Everyone, let me celebrate a little bit: I am creating a Common Lisp video course on the Udemy platform. I’m several dozen hours in already and it’s taking a good shape! It is so much more time consuming to create videos than to write a tutorial O_o But I like what’s in there already, although there isn’t everything I want to teach, of course. I’m working on more content. Everything will come in time, and meanwhile you can buy the course: you’ll get future content for “free” ;) Yes the course is to sell, hopefully it will help me concentrate more on my CL activities (BTW, dear reader, here’s a 50% off coupon for April, 2022, and if you are a student drop me a line). Currently 4 videos are freely viewable, and I’m also posting new videos on Youtube (that one is on how to create a new Common Lisp project with my project generator) but more on that later. You currently have more than 3 hours of learning material.
You probably know me from my blog and my Lisp activities. I am vindarel, I contribute to community-based learning resources such as the Cookbook and I use CL in production©. Honestly, I missed a Cookbook-like resource as a beginner. I dumped there a lot of content and must-know tricks that I either learned the hard way, either learned by chance. But I still want Common Lisp to be easier to learn and, for that, there is the video media. Consequently, I truely think this course is today’s most efficient way to learn Common Lisp.
So, what can you learn already in my course?
I want it to be practical: you will learn Lisp the language in order to build real-world stuff.
- Chapter 1 is how to get started
- Chapter 2 is about Lisp basics
- Chapter 3 is about iteration. It is made of shorter videos that typically sum up in 5 minutes
- Chapter 4 teaches everything you need to know about functions
- Chapter 5 shows how to work with projects
- Who is this course for by the way?
- Closing thoughts
- ADDENDUM: the Lisp philosophy revealed
Chapter 1 is how to get started
1.1. We start by installing SBCL on our machine (showed for Unix, links for Windows). This one is 15m long and is 🆓 free to watch. We see how to start our Lisp, how to write “hello world”, we understand the output, we add readline support to the SBCL default REPL in the terminal, we disable the interactive debugger, and we have a few words on Lisp implementations and GNU CLISP in particular.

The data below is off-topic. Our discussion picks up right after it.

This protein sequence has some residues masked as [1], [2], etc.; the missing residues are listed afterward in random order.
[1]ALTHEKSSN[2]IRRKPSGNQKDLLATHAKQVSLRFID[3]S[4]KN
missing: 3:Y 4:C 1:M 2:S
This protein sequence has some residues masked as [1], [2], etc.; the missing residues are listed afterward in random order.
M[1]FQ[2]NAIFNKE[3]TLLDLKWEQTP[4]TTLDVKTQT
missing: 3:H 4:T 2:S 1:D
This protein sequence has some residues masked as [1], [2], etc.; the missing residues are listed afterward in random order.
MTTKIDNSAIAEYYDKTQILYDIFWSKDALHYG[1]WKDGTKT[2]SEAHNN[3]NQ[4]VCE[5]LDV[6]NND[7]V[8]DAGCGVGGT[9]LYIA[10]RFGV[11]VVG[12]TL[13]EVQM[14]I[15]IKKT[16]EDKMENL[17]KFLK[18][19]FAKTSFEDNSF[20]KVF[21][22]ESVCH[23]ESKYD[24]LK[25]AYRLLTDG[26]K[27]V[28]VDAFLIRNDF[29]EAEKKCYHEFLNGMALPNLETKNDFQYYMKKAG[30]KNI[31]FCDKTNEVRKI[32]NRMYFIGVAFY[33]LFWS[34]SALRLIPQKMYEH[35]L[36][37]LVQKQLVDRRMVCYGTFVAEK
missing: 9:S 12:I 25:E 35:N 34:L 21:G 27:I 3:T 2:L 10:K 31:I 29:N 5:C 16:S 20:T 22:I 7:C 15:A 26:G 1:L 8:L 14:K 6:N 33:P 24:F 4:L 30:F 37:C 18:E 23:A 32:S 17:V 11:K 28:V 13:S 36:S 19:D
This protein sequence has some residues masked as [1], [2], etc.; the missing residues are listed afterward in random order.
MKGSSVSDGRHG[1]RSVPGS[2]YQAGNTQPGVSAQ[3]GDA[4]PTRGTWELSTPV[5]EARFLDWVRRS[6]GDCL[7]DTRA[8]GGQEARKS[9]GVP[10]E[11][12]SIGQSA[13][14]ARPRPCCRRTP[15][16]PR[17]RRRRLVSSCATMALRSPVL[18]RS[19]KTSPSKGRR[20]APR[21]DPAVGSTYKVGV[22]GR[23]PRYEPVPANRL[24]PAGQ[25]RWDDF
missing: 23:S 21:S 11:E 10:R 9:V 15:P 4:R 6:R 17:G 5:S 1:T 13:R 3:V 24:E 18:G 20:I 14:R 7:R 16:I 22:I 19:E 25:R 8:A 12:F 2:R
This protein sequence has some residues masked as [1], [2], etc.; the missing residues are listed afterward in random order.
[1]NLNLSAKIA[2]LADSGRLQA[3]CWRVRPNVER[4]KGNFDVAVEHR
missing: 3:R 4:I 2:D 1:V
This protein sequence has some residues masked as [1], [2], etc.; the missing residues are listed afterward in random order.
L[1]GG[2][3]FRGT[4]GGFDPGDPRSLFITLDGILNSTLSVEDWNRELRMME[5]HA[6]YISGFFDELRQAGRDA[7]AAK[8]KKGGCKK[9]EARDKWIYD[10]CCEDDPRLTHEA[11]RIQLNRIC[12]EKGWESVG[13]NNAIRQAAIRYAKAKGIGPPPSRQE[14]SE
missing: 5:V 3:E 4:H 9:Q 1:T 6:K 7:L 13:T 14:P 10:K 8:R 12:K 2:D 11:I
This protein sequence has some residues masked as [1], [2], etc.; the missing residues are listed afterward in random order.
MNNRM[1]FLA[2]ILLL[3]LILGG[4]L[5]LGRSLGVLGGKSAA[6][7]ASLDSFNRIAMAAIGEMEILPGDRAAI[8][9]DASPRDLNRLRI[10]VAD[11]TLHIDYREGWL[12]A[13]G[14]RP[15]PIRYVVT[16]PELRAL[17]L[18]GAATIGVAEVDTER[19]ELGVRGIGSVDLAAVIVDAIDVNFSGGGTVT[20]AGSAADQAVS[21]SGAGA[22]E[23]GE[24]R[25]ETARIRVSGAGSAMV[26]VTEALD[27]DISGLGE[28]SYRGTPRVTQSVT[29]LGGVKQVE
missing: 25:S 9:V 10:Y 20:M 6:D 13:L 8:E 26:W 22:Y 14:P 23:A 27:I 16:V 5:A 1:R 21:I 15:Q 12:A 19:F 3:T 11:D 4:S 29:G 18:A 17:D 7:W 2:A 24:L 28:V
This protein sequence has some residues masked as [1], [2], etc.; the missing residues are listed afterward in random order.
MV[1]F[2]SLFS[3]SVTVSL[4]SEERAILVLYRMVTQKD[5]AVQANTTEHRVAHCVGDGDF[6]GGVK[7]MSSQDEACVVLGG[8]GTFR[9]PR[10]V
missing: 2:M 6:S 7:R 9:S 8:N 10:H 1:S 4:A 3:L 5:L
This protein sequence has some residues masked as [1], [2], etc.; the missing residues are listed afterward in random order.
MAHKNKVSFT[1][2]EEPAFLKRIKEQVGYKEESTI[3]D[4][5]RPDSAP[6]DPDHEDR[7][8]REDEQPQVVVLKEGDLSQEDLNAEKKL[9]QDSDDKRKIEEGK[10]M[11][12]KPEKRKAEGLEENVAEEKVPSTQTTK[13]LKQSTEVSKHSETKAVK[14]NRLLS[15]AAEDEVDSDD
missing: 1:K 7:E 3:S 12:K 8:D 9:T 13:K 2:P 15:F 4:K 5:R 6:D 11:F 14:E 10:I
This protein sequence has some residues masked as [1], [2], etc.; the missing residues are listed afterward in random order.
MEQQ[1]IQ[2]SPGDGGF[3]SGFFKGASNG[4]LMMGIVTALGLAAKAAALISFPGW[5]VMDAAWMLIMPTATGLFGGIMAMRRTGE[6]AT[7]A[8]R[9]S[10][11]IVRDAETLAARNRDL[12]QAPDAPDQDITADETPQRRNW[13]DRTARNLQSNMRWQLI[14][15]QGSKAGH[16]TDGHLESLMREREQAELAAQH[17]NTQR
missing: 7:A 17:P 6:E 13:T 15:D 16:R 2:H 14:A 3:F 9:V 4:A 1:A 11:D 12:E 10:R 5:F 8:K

1.2. We see how to run Lisp code, the simplest way. We write a code snippet with a simple
text editor and we run it with sbcl’s
--load flags. We
1.3. We see how to use Portacle (the ready-to-use, multiplatform image shipping Emacs, SBCL, Quicklisp, Git and a couple handy Emacs packages).
Chapter 2 is about Lisp basics
2.1. I heard Lisp beginners who needed a recap on the Lisp syntax and the evualation model. This one is also 🆓 available to everyone. We see: the prefix notation, that everything is an expression, the evaluation model (and the exception of macros). Code is data is code… right?
2.2. How to define variables, at the toplevel or locally. How to lexically re-bind dynamic variables, the gotcha, the alternative.
2.3. and conditionals (if, when, #+or…)
That’s it for now for this chapter (yes, we’ll see data structures, but for now I refer you to the Cookbook, on the page that I also authored. You are armed to read it.).
Chapter 3 is about iteration. It is made of shorter videos that typically sum up in 5 minutes
…what took me a long time to learn or discover, a way longer time to admit.
3.1 Iterating over lists and vectors (with 🆓 free preview).
dolist and other libraries of the ecosystem.
3.2 then: Iterating over a hash-table keys and values. We see 5 different ways in 5 minutes.
3.3 Iterating a fixed or infinite number of times, and we take the opportunity to build our first read-eval-print-loop.
3.4. Here, we take a high level overview of
loop and we study some gotchas. We see a practical example from an answer to last year’s Advent Of Code.
Chapter 4 teaches everything you need to know about functions
(with a sneak peak into CLOS):
4.1. How to create named functions, how to handle all types of arguments (🆓 free preview). We see